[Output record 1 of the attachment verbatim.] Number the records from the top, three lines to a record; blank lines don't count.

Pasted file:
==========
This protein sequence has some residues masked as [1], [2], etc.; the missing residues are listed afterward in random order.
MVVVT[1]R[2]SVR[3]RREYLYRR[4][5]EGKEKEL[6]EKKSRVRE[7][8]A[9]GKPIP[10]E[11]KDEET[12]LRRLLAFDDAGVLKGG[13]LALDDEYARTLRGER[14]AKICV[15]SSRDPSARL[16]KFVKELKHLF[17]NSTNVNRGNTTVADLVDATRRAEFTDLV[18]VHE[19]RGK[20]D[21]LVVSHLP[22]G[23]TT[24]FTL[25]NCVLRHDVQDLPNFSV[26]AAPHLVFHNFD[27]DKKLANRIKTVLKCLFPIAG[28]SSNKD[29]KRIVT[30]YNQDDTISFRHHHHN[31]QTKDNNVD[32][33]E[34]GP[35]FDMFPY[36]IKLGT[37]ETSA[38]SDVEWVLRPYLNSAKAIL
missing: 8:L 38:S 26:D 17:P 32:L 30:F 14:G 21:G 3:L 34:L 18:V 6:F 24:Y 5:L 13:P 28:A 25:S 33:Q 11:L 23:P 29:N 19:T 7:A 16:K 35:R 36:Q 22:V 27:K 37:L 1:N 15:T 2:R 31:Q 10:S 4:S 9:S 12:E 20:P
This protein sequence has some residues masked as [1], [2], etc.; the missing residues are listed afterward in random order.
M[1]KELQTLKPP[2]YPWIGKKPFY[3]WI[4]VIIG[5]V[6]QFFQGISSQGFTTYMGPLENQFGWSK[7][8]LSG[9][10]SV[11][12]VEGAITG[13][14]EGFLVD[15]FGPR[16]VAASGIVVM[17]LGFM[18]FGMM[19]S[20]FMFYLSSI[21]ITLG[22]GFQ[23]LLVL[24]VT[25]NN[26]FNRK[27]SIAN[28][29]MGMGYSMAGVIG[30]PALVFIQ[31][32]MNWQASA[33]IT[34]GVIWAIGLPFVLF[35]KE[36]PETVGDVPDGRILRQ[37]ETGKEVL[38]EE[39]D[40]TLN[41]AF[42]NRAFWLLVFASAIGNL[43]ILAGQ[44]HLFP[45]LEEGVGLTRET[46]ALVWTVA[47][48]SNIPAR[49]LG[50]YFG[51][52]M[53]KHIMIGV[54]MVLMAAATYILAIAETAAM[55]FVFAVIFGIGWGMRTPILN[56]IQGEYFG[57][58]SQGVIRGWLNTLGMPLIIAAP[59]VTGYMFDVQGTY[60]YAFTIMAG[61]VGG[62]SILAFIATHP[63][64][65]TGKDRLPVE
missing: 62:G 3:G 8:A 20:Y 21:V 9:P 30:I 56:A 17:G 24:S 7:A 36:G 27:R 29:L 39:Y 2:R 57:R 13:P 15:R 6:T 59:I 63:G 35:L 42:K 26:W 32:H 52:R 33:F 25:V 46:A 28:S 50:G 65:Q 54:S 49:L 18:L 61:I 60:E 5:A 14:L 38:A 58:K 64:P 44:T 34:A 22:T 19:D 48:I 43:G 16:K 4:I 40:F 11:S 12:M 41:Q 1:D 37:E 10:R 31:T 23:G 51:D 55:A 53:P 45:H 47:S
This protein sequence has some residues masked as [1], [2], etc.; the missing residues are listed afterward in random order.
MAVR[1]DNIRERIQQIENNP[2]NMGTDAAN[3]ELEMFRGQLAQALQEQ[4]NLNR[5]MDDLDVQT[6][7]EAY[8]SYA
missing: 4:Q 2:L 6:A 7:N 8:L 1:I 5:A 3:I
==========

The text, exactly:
This protein sequence has some residues masked as [1], [2], etc.; the missing residues are listed afterward in random order.
MVVVT[1]R[2]SVR[3]RREYLYRR[4][5]EGKEKEL[6]EKKSRVRE[7][8]A[9]GKPIP[10]E[11]KDEET[12]LRRLLAFDDAGVLKGG[13]LALDDEYARTLRGER[14]AKICV[15]SSRDPSARL[16]KFVKELKHLF[17]NSTNVNRGNTTVADLVDATRRAEFTDLV[18]VHE[19]RGK[20]D[21]LVVSHLP[22]G[23]TT[24]FTL[25]NCVLRHDVQDLPNFSV[26]AAPHLVFHNFD[27]DKKLANRIKTVLKCLFPIAG[28]SSNKD[29]KRIVT[30]YNQDDTISFRHHHHN[31]QTKDNNVD[32][33]E[34]GP[35]FDMFPY[36]IKLGT[37]ETSA[38]SDVEWVLRPYLNSAKAIL
missing: 8:L 38:S 26:D 17:P 32:L 30:F 14:G 21:G 3:L 34:L 18:V 6:F 24:Y 5:L 13:P 28:A 25:S 33:Q 11:L 23:P 29:N 19:T 7:A 16:K 35:R 36:Q 22:V 27:K 37:L 1:N 15:T 2:R 31:Q 10:S 4:S 9:S 12:E 20:P